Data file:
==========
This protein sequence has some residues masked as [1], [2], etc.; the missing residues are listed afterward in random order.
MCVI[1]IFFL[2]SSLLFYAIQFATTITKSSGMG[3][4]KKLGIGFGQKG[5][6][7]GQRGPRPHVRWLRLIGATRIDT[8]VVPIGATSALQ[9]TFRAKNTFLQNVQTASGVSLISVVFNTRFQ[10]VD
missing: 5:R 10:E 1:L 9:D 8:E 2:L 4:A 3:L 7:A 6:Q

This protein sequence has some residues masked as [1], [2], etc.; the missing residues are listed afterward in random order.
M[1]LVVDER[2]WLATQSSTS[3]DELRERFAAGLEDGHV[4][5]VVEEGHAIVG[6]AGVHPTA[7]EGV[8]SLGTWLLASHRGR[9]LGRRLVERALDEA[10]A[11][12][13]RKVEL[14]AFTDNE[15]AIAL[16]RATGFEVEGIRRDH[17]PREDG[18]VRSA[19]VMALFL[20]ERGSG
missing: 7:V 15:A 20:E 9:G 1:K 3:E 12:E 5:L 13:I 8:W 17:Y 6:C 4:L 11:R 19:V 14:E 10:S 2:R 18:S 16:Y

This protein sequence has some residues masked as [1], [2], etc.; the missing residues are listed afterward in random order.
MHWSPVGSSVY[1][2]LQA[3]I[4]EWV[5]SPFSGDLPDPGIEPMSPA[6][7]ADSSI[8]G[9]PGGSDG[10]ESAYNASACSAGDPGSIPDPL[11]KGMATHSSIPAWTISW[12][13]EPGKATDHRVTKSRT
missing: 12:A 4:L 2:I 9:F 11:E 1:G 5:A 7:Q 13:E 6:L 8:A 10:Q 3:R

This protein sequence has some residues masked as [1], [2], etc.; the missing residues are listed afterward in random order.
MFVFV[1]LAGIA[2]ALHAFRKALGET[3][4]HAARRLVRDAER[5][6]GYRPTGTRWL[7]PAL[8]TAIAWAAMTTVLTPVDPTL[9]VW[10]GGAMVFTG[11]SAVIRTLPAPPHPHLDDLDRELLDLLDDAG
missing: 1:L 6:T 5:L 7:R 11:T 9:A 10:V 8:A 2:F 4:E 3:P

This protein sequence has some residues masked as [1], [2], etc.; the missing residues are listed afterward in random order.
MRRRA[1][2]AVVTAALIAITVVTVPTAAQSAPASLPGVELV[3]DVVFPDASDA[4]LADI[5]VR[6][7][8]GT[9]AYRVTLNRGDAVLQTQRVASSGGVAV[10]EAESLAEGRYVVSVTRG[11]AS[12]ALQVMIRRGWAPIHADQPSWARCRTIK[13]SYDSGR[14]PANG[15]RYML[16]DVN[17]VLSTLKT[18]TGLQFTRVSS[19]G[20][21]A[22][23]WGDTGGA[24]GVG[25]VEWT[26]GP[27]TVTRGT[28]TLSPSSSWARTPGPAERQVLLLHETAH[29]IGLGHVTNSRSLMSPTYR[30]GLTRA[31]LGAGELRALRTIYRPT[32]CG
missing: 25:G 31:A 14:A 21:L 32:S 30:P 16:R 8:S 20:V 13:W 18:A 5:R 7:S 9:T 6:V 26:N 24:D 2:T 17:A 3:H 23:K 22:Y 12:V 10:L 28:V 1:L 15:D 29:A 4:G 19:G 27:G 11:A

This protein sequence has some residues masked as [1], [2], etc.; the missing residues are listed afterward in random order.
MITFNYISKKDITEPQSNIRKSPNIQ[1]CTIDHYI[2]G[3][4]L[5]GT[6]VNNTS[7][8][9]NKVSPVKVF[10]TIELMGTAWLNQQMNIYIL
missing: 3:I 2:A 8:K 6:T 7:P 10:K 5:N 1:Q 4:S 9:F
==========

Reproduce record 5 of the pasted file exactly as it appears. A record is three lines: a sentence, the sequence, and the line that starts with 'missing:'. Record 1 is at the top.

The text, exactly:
This protein sequence has some residues masked as [1], [2], etc.; the missing residues are listed afterward in random order.
MRRRA[1][2]AVVTAALIAITVVTVPTAAQSAPASLPGVELV[3]DVVFPDASDA[4]LADI[5]VR[6][7][8]GT[9]AYRVTLNRGDAVLQTQRVASSGGVAV[10]EAESLAEGRYVVSVTRG[11]AS[12]ALQVMIRRGWAPIHADQPSWARCRTIK[13]SYDSGR[14]PANG[15]RYML[16]DVN[17]VLSTLKT[18]TGLQFTRVSS[19]G[20][21]A[22][23]WGDTGGA[24]GVG[25]VEWT[26]GP[27]TVTRGT[28]TLSPSSSWARTPGPAERQVLLLHETAH[29]IGLGHVTNSRSLMSPTYR[30]GLTRA[31]LGAGELRALRTIYRPT[32]CG
missing: 25:G 31:A 14:A 21:L 32:S 30:P 16:R 8:S 20:V 13:W 18:A 5:R 7:S 9:T 6:V 26:N 24:D 2:T 17:A 3:H 23:K 22:Y 12:V 10:L 28:V 1:L 15:D 29:A 4:G 19:G 27:G 11:A